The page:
Eliminating Child Marriages

Civil society urges Pakistan government to support Human rights council resolution on child marriage.

First-World-Day-of-Girl-Child-today

A resolution on child, early and forced marriage is being considered in the UN Human Rights Council in the coming week. The alliance to end early and forced marriages KP/FATA is urging the Pakistan government to support the forthcoming resolution in the UN, and to co-sponsor the Human Rights Council resolution.

The broad co-sponsorship of the resolution will demonstrate support for ending child marriage, and the recognition of child marriage as a human rights violation. It is critical that as many countries as possible, from a broad geographical range, co-sponsor the resolution. It is particularly important that the resolution be co-sponsored and supported by governments of countries with a high prevalence of child marriages. This year’s resolution was requested by a joint statement adopted last year at the Human Rights Council, and builds on the short resolution on child, early and forced marriage in 2013 by recognizing child marriage as a human rights issue and a barrier to sustainable development. It also recognizes the progress that is being made with the adoption of regional initiatives, and encourages the creation of national action plans.

The coordinator of the alliance to end early and forced marriages KP/FATA and the Provincial Coordinator of National Action Coordination Group (NACG) Mr. Qamar Naseem said in the press statement issued by the Alliance Secretariat that the “Passage of the resolution will demonstrate global commitment to addressing the issue of child marriage and the importance of including a target on child, early and forced marriage in the final post-2015 development framework. A widely supported resolution will help to build global support for ending child marriage, especially as countries begin to implement the Sustainable Development Goals’ target, by demonstrating global consensus on the issue and highlighting its link to human rights and sustainable development. Ending child, early and forced marriage is central to any new goal to empower women and girls and achieve gender equality in the post-2015 development framework. A target on child, early and forced marriage will accelerate efforts to achieve a safe, healthy and prosperous future for all.” Mr. Naseem further said that “Ending child, early and forced marriage will require concerted effort at all levels including work at community level by grassroots groups in changing attitudes, supportive legal and policy frameworks in countries where the practice is prevalent, recognition by the international community of child marriage as a barrier to fulfilling human rights and achieving lasting development, and investment in programmes aimed at preventing child marriage, and supporting married girls”.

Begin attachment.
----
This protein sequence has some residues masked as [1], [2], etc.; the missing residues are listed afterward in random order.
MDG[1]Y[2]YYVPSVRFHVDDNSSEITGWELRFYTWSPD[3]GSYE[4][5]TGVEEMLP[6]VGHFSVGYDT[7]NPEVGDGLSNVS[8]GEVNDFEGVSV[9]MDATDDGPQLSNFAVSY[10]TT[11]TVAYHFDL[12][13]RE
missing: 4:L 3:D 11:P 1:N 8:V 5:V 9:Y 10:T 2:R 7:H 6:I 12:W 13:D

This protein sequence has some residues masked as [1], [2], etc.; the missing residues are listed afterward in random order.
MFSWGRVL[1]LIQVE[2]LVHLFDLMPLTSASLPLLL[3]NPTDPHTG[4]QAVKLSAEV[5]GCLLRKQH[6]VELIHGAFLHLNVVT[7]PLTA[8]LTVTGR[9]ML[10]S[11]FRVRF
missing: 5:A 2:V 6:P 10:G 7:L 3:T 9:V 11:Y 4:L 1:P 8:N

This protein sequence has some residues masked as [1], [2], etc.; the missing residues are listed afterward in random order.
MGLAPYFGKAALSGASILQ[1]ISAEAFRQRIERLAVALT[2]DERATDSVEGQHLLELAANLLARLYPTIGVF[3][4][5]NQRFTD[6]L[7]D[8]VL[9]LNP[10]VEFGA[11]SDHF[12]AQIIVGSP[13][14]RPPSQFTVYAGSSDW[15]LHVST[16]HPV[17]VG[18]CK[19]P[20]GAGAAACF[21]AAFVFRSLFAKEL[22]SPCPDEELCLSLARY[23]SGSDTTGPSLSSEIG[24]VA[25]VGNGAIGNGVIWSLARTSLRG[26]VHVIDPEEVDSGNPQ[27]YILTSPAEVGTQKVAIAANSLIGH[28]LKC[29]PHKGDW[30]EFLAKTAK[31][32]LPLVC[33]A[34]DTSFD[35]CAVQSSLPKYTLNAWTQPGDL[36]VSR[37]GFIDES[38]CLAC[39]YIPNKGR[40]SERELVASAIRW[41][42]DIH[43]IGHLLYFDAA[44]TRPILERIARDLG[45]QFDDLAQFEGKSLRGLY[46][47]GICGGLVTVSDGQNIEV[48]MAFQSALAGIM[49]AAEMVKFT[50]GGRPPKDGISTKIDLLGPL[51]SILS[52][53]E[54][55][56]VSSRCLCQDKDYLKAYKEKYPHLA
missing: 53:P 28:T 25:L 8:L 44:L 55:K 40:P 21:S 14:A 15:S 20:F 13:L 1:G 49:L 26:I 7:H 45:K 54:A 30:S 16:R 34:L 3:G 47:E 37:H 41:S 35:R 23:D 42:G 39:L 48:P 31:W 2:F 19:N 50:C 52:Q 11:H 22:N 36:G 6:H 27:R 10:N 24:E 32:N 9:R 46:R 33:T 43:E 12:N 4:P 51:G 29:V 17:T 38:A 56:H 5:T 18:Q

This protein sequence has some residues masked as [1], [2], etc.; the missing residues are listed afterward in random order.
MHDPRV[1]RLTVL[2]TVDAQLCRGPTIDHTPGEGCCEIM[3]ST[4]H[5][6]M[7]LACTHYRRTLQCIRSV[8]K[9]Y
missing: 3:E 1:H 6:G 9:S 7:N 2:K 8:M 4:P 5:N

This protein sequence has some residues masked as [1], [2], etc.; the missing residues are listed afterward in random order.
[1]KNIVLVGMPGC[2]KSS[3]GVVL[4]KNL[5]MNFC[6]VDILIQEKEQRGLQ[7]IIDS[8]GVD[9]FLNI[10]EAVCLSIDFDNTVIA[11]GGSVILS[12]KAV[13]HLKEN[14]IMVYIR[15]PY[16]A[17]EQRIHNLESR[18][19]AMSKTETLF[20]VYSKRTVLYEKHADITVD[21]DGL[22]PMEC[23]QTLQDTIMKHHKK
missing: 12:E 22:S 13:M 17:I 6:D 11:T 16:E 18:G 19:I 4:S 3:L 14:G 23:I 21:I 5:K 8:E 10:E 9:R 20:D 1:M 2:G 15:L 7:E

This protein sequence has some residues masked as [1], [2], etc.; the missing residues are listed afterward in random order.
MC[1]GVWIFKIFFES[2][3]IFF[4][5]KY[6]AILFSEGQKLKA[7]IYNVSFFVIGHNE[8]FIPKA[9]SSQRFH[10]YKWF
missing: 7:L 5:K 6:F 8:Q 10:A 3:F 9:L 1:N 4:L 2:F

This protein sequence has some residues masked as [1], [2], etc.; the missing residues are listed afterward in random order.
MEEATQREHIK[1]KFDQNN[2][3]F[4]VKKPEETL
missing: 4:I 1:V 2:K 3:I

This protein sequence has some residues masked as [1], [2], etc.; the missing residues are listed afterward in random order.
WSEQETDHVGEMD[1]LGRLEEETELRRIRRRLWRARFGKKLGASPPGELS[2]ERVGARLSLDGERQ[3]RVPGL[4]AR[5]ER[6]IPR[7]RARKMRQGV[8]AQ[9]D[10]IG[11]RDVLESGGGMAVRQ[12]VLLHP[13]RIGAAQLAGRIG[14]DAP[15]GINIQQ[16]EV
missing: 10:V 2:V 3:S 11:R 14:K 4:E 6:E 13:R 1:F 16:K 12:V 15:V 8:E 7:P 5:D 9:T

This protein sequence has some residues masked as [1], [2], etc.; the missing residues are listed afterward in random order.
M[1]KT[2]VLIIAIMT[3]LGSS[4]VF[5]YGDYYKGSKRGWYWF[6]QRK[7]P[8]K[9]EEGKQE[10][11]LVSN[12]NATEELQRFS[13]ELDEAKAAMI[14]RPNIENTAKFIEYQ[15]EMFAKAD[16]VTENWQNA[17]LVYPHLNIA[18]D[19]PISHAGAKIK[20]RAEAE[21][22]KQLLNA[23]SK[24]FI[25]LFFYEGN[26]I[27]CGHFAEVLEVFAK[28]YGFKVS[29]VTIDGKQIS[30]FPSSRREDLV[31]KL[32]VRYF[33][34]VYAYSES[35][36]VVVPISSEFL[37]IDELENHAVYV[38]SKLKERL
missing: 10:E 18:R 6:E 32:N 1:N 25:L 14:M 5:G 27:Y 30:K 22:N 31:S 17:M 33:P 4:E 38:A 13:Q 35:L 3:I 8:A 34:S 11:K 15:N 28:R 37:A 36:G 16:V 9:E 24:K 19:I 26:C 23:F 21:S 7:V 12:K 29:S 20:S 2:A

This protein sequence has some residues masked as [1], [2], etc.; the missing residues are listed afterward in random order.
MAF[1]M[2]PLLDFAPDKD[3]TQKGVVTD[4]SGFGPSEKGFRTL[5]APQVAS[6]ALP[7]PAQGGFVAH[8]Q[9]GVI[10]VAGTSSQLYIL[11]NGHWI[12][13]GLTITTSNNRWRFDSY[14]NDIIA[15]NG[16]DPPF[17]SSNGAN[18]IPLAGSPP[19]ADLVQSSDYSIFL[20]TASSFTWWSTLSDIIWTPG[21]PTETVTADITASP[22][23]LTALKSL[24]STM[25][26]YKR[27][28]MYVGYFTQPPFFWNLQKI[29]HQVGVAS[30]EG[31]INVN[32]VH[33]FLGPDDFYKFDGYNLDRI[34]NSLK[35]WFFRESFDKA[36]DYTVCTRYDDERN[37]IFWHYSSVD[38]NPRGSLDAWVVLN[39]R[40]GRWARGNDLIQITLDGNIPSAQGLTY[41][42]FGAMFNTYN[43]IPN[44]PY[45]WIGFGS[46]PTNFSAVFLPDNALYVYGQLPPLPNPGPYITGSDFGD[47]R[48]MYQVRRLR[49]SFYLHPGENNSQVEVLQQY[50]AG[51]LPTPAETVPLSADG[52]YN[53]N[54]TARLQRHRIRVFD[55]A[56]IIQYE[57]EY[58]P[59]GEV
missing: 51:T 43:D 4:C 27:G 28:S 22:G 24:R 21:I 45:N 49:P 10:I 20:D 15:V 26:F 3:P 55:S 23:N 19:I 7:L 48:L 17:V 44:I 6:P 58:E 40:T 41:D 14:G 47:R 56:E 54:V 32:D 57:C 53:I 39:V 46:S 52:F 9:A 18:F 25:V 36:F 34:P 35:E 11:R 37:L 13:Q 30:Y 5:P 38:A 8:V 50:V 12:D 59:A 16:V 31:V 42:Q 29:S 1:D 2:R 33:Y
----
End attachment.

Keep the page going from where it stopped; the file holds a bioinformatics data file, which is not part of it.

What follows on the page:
Mr. Naseem further said that “We also need to recognize that boys also suffer from harmful practices, and men and boys have a key role in eliminating them, and this role must be overlooked.”

image027Member of the alliance and coordinator of Child Rights Movement FATA Mr. Zar Ali Khan, in this statement, said that “Global resolutions demonstrate the commitment of governments to face up to problems like child marriage. Ending child marriage is not only a moral obligation, it is also smart development.”

Mr. Taimur Kamal, Coordinator of Pakhtunkhwa Civil Society Network, stated in his comments that “It is time to examine harmful practices from a human rights perspective. Children have a right to be protected from practices that have absolutely no health or medical benefits, but which can have long-term negative effects on their physical or mental well-being. The Convention on the Elimination of All Forms of Discrimination against Women and the Convention on the Rights of the Child both contain provisions under which harmful practices constitute human rights violations and obliges states to take steps to prevent and eliminate them.”

 

Image credits: Pakedu.net, defence.pk

 

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